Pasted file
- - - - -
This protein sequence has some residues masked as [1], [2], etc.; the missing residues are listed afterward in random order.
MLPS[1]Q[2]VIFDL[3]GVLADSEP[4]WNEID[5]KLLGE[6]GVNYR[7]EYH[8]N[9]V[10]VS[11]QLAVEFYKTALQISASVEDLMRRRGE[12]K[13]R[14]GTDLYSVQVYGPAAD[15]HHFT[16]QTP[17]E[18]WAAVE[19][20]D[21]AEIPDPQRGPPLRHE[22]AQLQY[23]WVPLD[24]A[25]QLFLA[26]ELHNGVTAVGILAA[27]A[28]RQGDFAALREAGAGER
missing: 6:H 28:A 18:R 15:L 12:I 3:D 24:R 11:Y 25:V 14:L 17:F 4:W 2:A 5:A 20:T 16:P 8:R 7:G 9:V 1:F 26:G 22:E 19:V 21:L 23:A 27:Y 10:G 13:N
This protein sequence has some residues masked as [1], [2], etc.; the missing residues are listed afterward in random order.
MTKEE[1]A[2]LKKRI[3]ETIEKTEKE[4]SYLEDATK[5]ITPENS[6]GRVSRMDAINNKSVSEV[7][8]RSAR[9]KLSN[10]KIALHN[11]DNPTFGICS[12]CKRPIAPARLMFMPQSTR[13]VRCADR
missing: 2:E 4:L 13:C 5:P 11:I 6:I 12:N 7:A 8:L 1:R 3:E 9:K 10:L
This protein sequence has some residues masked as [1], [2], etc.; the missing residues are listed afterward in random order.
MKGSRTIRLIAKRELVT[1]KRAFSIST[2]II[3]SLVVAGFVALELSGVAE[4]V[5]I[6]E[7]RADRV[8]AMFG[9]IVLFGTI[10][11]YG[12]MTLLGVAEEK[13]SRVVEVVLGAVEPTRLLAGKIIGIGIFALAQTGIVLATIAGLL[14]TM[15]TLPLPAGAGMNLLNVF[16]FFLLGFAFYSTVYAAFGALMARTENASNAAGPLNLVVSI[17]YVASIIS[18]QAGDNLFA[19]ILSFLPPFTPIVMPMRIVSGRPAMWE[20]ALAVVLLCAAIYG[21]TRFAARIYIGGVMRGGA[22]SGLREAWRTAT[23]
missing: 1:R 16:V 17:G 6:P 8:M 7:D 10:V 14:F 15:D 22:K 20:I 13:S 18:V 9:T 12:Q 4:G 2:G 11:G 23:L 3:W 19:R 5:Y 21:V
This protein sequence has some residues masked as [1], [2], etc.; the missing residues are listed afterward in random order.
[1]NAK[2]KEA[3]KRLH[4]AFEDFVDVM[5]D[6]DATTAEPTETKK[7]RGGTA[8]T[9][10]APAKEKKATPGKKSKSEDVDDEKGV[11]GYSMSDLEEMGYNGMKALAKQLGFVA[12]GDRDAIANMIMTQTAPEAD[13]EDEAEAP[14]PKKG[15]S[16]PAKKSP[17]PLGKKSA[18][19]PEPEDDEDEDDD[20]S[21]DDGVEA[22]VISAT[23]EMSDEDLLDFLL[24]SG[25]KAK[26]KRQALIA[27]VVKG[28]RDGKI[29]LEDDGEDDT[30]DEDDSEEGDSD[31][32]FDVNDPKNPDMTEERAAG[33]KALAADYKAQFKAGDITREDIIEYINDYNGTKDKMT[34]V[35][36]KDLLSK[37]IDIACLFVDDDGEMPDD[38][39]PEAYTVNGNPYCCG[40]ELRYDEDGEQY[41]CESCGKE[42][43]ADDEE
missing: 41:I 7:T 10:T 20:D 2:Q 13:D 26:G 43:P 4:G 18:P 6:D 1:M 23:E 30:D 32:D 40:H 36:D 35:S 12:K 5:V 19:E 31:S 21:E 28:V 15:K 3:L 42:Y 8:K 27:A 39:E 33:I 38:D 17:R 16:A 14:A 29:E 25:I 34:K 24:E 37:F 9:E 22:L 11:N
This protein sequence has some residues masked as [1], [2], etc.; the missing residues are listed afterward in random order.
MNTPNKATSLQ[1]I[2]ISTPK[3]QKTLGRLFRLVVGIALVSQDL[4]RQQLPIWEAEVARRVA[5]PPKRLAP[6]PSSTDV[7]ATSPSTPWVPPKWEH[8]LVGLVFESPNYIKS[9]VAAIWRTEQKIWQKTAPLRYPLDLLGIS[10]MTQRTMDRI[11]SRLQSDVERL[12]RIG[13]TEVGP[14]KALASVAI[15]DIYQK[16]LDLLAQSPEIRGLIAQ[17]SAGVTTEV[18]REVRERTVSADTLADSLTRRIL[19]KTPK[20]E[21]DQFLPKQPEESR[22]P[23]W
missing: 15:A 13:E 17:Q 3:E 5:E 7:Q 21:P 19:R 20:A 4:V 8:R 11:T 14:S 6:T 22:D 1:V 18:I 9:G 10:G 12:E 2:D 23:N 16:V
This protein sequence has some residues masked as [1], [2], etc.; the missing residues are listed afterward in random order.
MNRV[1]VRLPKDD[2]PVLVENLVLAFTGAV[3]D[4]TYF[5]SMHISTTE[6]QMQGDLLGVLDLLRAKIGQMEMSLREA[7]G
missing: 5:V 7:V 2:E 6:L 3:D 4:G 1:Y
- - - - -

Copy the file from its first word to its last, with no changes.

This protein sequence has some residues masked as [1], [2], etc.; the missing residues are listed afterward in random order.
MLPS[1]Q[2]VIFDL[3]GVLADSEP[4]WNEID[5]KLLGE[6]GVNYR[7]EYH[8]N[9]V[10]VS[11]QLAVEFYKTALQISASVEDLMRRRGE[12]K[13]R[14]GTDLYSVQVYGPAAD[15]HHFT[16]QTP[17]E[18]WAAVE[19][20]D[21]AEIPDPQRGPPLRHE[22]AQLQY[23]WVPLD[24]A[25]QLFLA[26]ELHNGVTAVGILAA[27]A[28]RQGDFAALREAGAGER
missing: 6:H 28:A 18:R 15:L 12:I 3:D 24:R 11:Y 25:V 14:L 17:F 4:W 2:A 5:A 20:T 16:P 8:R 7:G 9:V 1:F 26:G 22:E 19:V 21:L 23:A 27:Y 10:G 13:N
This protein sequence has some residues masked as [1], [2], etc.; the missing residues are listed afterward in random order.
MTKEE[1]A[2]LKKRI[3]ETIEKTEKE[4]SYLEDATK[5]ITPENS[6]GRVSRMDAINNKSVSEV[7][8]RSAR[9]KLSN[10]KIALHN[11]DNPTFGICS[12]CKRPIAPARLMFMPQSTR[13]VRCADR
missing: 2:E 4:L 13:C 5:P 11:I 6:I 12:N 7:A 8:L 1:R 3:E 9:K 10:L
This protein sequence has some residues masked as [1], [2], etc.; the missing residues are listed afterward in random order.
MKGSRTIRLIAKRELVT[1]KRAFSIST[2]II[3]SLVVAGFVALELSGVAE[4]V[5]I[6]E[7]RADRV[8]AMFG[9]IVLFGTI[10][11]YG[12]MTLLGVAEEK[13]SRVVEVVLGAVEPTRLLAGKIIGIGIFALAQTGIVLATIAGLL[14]TM[15]TLPLPAGAGMNLLNVF[16]FFLLGFAFYSTVYAAFGALMARTENASNAAGPLNLVVSI[17]YVASIIS[18]QAGDNLFA[19]ILSFLPPFTPIVMPMRIVSGRPAMWE[20]ALAVVLLCAAIYG[21]TRFAARIYIGGVMRGGA[22]SGLREAWRTAT[23]
missing: 1:R 16:V 17:G 6:P 8:M 7:D 10:V 14:F 15:D 22:K 20:I 13:S 18:V 9:T 12:Q 4:G 2:G 11:G 23:L 3:W 19:R 5:Y 21:V
This protein sequence has some residues masked as [1], [2], etc.; the missing residues are listed afterward in random order.
[1]NAK[2]KEA[3]KRLH[4]AFEDFVDVM[5]D[6]DATTAEPTETKK[7]RGGTA[8]T[9][10]APAKEKKATPGKKSKSEDVDDEKGV[11]GYSMSDLEEMGYNGMKALAKQLGFVA[12]GDRDAIANMIMTQTAPEAD[13]EDEAEAP[14]PKKG[15]S[16]PAKKSP[17]PLGKKSA[18][19]PEPEDDEDEDDD[20]S[21]DDGVEA[22]VISAT[23]EMSDEDLLDFLL[24]SG[25]KAK[26]KRQALIA[27]VVKG[28]RDGKI[29]LEDDGEDDT[30]DEDDSEEGDSD[31][32]FDVNDPKNPDMTEERAAG[33]KALAADYKAQFKAGDITREDIIEYINDYNGTKDKMT[34]V[35][36]KDLLSK[37]IDIACLFVDDDGEMPDD[38][39]PEAYTVNGNPYCCG[40]ELRYDEDGEQY[41]CESCGKE[42][43]ADDEE
missing: 41:I 7:T 10:T 20:D 2:Q 13:D 26:G 43:P 4:G 18:P 6:D 1:M 23:E 30:D 32:D 40:H 36:D 35:S 12:K 5:V 19:E 31:S 21:E 28:V 15:K 3:L 42:Y 8:K 27:A 39:E 33:I 38:D 17:R 16:A 14:A 29:E 25:I 34:K 24:E 37:F 9:E 22:L 11:N
This protein sequence has some residues masked as [1], [2], etc.; the missing residues are listed afterward in random order.
MNTPNKATSLQ[1]I[2]ISTPK[3]QKTLGRLFRLVVGIALVSQDL[4]RQQLPIWEAEVARRVA[5]PPKRLAP[6]PSSTDV[7]ATSPSTPWVPPKWEH[8]LVGLVFESPNYIKS[9]VAAIWRTEQKIWQKTAPLRYPLDLLGIS[10]MTQRTMDRI[11]SRLQSDVERL[12]RIG[13]TEVGP[14]KALASVAI[15]DIYQK[16]LDLLAQSPEIRGLIAQ[17]SAGVTTEV[18]REVRERTVSADTLADSLTRRIL[19]KTPK[20]E[21]DQFLPKQPEESR[22]P[23]W
missing: 15:A 13:E 17:Q 3:E 5:E 7:Q 21:P 19:R 20:A 4:V 8:R 11:T 14:S 6:T 22:D 1:V 18:I 9:G 10:G 12:E 2:D 23:N 16:V
This protein sequence has some residues masked as [1], [2], etc.; the missing residues are listed afterward in random order.
MNRV[1]VRLPKDD[2]PVLVENLVLAFTGAV[3]D[4]TYF[5]SMHISTTE[6]QMQGDLLGVLDLLRAKIGQMEMSLREA[7]G
missing: 5:V 7:V 2:E 6:L 3:D 4:G 1:Y